RhIg should be administered to all D-negative women with no evidence of anti-D within 72 hours of any event that may increase the risk of FMH such as:
- Pregnancy termination at >/=13 weeks gestation
- Chorionic villus sampling
- External version
- Suspected placental pathology
If the pregnancy is at or after 26 weeks gestation, the need for additional doses of RhIg should be determined by testing maternal blood for the presence of excessive FMH.
Once an antibody has been identified, it need not be re-identified. A selected cell panel should be run to exclude the presence of other clinically significant alloantibodies. Identification of any new alloantibodies is indicated. Periodic repeat titration of clinically significant alloantibodies may be appropriate during the continuation of pregnancy. Each new sample should be tested in parallel with the immediately preceding sample or with the original sample.
III. At delivery
A. Mother: If the delivering facility has a verified record of a negative antibody screen during the current pregnancy, repeat maternal testing is not required unless a question of HDN arises.
If the delivering facility has a verified record of immunization to D, RhIg should not be given.
If the mother is known to be D-negative and not immunized to D and the cord blood types as D negative, RhIg should not be given and no further testing is necessary.
If the mother is known to be D-negative and not immunized to D and the cord blood types as D positive (including weak D), a test for excessive FMH should be performed to determine RhIg dosage. An appropriate dose of RhIg should be given.
If the mother is known to be D-negative and not immunized to D and the cord blood is not tested, a test for excessive FMH should be performed to determine RhIg dosage. An appropriate dose of RhIg should be administered.
B. Infant: No cord blood testing is required except to establish candidacy of mother to receive RhIg or to investigate suspected HDN. If a question of HDN arises when the mother has clinically significant alloantibodies, ABO and Rh typing and direct antiglobulin testing should be performed on infants cord blood. In the absence of a maternal sample, eluate testing may be useful to confirm an antibody implicated in HDN.
RhIg Dose for Fetal Maternal Hemorrhage
The amount of fetal maternal hemorrhage is calculated by multiplying the percent fetal cells by 50 (maternal blood volume is typically 5 liters or 50 deciliters). This product is then divided by 30, which is the volume of fetal blood neutralized by a single vial of RhIg (300 ug dose).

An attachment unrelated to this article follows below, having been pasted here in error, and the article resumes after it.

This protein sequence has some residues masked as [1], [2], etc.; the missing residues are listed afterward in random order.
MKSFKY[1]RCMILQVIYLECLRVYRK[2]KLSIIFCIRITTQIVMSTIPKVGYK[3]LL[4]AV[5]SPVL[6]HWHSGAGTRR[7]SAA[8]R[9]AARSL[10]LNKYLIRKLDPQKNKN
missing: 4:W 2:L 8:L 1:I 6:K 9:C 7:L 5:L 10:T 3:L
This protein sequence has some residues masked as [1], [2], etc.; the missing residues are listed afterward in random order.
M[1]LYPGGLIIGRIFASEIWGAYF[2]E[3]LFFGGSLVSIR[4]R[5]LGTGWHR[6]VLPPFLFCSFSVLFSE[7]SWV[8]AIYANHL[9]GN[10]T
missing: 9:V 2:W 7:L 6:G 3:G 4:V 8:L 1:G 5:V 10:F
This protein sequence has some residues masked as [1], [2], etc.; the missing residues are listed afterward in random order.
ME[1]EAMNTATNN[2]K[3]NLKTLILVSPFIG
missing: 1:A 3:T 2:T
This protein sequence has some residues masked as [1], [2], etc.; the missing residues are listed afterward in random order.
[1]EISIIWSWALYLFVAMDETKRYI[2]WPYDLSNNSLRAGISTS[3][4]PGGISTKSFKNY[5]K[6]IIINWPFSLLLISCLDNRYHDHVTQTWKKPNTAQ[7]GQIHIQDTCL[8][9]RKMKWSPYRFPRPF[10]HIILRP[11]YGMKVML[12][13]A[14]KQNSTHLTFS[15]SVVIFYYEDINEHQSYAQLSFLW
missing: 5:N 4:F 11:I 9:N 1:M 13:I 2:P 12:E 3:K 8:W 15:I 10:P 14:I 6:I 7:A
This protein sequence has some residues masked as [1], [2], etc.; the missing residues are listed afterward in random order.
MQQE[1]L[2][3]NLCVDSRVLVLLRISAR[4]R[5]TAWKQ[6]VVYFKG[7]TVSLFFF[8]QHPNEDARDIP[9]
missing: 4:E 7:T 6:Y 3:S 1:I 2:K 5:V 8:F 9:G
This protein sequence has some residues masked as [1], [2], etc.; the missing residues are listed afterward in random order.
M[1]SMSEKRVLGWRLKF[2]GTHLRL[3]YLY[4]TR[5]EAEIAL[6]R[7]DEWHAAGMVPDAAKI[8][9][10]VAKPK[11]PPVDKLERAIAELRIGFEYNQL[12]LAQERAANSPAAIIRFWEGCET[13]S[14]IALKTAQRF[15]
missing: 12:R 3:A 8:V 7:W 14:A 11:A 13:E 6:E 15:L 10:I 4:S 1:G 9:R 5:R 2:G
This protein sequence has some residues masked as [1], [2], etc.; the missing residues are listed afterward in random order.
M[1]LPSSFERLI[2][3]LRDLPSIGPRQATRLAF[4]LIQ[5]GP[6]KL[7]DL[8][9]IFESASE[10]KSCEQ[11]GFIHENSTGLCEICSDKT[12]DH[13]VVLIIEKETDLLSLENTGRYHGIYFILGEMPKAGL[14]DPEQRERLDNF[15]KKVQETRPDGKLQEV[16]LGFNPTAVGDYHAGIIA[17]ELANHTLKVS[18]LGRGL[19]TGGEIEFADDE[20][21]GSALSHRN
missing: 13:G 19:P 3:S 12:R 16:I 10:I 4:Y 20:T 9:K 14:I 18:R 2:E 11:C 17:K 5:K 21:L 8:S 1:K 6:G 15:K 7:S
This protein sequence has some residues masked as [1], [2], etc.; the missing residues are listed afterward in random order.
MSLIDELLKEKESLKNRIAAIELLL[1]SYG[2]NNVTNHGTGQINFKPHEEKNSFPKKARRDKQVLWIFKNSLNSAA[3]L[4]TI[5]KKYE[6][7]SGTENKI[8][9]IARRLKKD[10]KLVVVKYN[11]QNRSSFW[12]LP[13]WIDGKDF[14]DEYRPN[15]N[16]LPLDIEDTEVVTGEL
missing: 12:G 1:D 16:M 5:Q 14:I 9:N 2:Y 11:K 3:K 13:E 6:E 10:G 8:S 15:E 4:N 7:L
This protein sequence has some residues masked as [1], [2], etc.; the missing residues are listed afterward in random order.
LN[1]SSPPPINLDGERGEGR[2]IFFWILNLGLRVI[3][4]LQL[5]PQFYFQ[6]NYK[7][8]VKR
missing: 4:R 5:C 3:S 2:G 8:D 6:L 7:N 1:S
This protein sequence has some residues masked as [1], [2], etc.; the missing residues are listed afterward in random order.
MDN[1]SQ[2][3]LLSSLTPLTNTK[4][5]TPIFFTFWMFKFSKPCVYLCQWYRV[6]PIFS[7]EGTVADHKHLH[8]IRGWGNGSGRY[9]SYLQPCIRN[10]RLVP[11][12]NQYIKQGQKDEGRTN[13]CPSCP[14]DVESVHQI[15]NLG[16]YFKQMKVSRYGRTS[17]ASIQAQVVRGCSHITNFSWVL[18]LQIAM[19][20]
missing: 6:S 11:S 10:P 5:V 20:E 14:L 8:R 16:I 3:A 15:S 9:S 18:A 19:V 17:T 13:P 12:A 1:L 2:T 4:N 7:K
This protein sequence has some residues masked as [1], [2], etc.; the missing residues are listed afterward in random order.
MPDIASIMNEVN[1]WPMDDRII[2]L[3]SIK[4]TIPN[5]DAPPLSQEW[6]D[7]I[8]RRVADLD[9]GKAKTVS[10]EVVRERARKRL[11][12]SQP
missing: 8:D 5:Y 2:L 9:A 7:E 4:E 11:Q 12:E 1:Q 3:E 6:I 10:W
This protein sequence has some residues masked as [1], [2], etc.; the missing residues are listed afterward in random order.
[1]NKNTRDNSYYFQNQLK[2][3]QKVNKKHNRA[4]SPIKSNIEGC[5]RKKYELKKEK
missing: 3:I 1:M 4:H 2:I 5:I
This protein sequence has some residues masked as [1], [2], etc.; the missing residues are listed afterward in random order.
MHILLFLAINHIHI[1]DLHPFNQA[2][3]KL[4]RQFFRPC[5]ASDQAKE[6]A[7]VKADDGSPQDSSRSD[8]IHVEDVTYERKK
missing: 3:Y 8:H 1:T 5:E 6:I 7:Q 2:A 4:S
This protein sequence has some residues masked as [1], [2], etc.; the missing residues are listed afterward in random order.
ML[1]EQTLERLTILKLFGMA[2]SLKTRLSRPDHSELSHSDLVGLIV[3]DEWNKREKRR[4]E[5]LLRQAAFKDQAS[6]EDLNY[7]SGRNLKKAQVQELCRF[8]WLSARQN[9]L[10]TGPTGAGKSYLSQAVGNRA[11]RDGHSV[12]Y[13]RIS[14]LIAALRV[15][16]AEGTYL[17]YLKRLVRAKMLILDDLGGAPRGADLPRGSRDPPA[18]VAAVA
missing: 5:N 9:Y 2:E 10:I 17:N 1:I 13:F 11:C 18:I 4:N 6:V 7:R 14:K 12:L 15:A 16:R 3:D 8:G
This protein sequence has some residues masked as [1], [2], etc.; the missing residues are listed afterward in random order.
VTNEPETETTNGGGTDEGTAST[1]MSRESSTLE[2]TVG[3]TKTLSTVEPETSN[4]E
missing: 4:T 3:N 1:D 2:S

For example, if the percent of fetal hemorrhage is 2%, then the volume of fetal hemorrhage is 100 mL. Dividing 100 mL by 30 mL/vial yields 3.3 vials. This number is rounded down to 3 and 1 vial is added for insurance. The required dose is 4 vials.
RhIg is very safe and has a very low risk of viral transmission, especially of enveloped viruses. A potential risk of anaphylaxis exists in IgA deficient patients. No more than 5 vials should be injected into each buttock at one time. Large doses should be given at 12-hour intervals over a 72-hour period. Cost for a single 300 ug vial is approximately $80.
WinRho (IV RhIg)
An intravenous form of anti-D Ig (WinRhoTM) became available in 1995. It is prepared with a solvent detergent treatment that inactivates lipid-enveloped viruses. WinRho is packaged in vials containing either 120 ug (600 IU) or 300 ug (1500 IU) RhIg that require reconstitution with 0.9% sodium chloride. Dosage recommendations are the same as for IM RhIg. WinRho is preferrable to IM RhIg when large doses are required. Advantages include its rapid effect, less patient discomfort, and larger allowable single dose. The major disadvantage is increased cost. References American Association of Blood Banks Bulletin #98-2. Prevention of Hemolytic Disease of the Newborn. February 16, 1998.
Harwell, EA. Use of Rh Immune Globulin. Am J Clin Pathol 1998; 110:281.